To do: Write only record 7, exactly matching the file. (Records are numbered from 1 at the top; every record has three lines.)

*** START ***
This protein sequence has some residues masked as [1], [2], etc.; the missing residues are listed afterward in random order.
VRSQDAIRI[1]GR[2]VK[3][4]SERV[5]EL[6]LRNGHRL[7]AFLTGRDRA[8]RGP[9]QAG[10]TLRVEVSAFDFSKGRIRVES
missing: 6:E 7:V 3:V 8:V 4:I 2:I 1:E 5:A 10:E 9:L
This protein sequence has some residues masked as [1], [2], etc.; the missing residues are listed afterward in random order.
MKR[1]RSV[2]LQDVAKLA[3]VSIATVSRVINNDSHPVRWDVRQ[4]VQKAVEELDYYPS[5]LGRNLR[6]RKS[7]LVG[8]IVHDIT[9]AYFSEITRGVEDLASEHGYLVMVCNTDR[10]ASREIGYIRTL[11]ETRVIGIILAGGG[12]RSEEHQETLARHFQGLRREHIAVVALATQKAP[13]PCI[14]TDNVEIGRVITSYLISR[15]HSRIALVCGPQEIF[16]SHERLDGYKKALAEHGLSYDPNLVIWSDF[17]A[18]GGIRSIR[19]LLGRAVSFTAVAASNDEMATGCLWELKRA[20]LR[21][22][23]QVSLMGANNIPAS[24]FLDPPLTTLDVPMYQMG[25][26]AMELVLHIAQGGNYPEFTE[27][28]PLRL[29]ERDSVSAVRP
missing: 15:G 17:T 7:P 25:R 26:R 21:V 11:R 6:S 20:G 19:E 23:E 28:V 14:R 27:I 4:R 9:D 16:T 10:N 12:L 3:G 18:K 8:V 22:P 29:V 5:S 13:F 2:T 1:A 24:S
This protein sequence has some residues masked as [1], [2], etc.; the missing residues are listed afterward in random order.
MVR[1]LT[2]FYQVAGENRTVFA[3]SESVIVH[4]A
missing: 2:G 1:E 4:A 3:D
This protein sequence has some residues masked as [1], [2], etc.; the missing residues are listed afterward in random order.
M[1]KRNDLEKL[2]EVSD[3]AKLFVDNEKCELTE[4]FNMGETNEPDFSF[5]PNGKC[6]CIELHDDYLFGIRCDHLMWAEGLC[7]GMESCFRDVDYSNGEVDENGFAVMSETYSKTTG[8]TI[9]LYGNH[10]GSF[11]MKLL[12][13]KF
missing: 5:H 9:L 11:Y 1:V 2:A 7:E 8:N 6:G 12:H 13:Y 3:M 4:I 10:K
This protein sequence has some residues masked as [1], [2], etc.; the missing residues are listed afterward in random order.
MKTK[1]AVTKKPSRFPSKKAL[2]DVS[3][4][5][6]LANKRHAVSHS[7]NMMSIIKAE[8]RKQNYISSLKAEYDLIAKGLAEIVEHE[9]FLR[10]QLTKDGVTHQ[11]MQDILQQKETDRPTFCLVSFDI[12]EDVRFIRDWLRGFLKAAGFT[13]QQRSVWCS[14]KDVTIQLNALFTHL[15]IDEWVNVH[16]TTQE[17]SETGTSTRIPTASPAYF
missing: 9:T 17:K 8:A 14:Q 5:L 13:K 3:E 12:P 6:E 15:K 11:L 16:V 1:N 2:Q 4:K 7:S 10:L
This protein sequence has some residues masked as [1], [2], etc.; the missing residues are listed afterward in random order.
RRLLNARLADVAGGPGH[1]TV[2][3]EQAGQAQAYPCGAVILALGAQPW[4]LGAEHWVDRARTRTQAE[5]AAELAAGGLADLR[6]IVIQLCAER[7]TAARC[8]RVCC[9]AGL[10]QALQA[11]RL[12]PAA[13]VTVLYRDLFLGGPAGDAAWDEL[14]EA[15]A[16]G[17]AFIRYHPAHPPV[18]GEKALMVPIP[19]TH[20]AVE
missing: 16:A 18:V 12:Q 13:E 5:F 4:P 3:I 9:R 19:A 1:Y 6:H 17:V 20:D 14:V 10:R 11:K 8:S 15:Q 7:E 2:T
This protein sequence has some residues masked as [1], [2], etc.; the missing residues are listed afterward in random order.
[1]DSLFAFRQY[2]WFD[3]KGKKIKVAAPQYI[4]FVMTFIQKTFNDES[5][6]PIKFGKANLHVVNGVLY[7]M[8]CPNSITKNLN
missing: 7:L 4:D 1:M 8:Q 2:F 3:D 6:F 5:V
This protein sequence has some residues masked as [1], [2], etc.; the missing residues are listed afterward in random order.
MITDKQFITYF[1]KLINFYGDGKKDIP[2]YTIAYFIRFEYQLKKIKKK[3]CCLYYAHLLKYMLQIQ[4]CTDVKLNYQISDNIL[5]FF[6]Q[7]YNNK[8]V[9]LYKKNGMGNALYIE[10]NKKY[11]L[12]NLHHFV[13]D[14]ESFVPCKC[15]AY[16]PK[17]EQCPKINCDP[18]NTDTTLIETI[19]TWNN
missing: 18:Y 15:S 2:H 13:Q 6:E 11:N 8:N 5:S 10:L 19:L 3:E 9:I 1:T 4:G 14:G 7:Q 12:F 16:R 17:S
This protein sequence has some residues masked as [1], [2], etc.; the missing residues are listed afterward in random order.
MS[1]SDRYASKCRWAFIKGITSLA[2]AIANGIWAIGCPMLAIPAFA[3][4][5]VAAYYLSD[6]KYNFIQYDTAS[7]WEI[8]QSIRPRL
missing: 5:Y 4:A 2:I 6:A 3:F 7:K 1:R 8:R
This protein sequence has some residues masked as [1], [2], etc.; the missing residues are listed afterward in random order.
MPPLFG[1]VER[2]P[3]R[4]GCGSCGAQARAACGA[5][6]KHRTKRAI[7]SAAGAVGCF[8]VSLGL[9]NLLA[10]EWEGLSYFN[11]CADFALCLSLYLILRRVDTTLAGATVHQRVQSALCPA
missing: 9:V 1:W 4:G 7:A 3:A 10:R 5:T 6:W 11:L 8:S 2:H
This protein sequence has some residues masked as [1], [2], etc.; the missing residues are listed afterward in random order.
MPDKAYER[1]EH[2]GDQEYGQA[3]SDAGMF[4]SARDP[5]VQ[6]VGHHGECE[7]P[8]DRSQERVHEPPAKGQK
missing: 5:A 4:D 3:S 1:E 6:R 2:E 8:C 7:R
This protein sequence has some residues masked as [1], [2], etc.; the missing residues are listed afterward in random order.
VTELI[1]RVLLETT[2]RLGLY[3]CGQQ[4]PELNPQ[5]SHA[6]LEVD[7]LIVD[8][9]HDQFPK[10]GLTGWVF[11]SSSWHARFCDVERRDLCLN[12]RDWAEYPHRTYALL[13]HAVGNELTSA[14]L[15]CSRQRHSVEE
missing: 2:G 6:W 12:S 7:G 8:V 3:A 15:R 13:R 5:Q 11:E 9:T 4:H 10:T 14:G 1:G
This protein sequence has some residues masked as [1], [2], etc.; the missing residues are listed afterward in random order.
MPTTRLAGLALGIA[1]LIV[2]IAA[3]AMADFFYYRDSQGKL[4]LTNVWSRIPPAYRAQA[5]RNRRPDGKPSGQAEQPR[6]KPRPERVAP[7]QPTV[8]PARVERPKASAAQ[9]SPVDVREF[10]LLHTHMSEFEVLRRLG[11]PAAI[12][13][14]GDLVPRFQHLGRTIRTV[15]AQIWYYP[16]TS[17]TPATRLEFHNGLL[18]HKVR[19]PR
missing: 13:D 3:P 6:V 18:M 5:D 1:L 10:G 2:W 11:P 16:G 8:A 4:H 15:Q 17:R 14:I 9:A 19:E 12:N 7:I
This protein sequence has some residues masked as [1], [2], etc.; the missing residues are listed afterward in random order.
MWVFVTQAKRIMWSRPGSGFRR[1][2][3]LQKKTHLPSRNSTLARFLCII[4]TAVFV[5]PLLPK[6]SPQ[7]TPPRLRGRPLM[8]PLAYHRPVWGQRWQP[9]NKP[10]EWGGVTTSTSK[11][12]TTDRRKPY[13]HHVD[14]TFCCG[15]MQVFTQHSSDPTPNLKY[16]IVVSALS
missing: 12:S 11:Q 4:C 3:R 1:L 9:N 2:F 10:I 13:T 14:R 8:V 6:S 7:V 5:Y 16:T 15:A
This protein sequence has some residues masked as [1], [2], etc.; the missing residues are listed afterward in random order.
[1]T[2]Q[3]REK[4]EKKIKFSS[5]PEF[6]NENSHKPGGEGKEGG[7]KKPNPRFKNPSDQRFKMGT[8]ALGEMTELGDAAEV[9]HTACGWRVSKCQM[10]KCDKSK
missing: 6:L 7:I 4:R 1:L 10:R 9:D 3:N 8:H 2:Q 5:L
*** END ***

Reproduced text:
This protein sequence has some residues masked as [1], [2], etc.; the missing residues are listed afterward in random order.
[1]DSLFAFRQY[2]WFD[3]KGKKIKVAAPQYI[4]FVMTFIQKTFNDES[5][6]PIKFGKANLHVVNGVLY[7]M[8]CPNSITKNLN
missing: 7:L 4:D 1:M 8:Q 2:F 3:D 6:F 5:V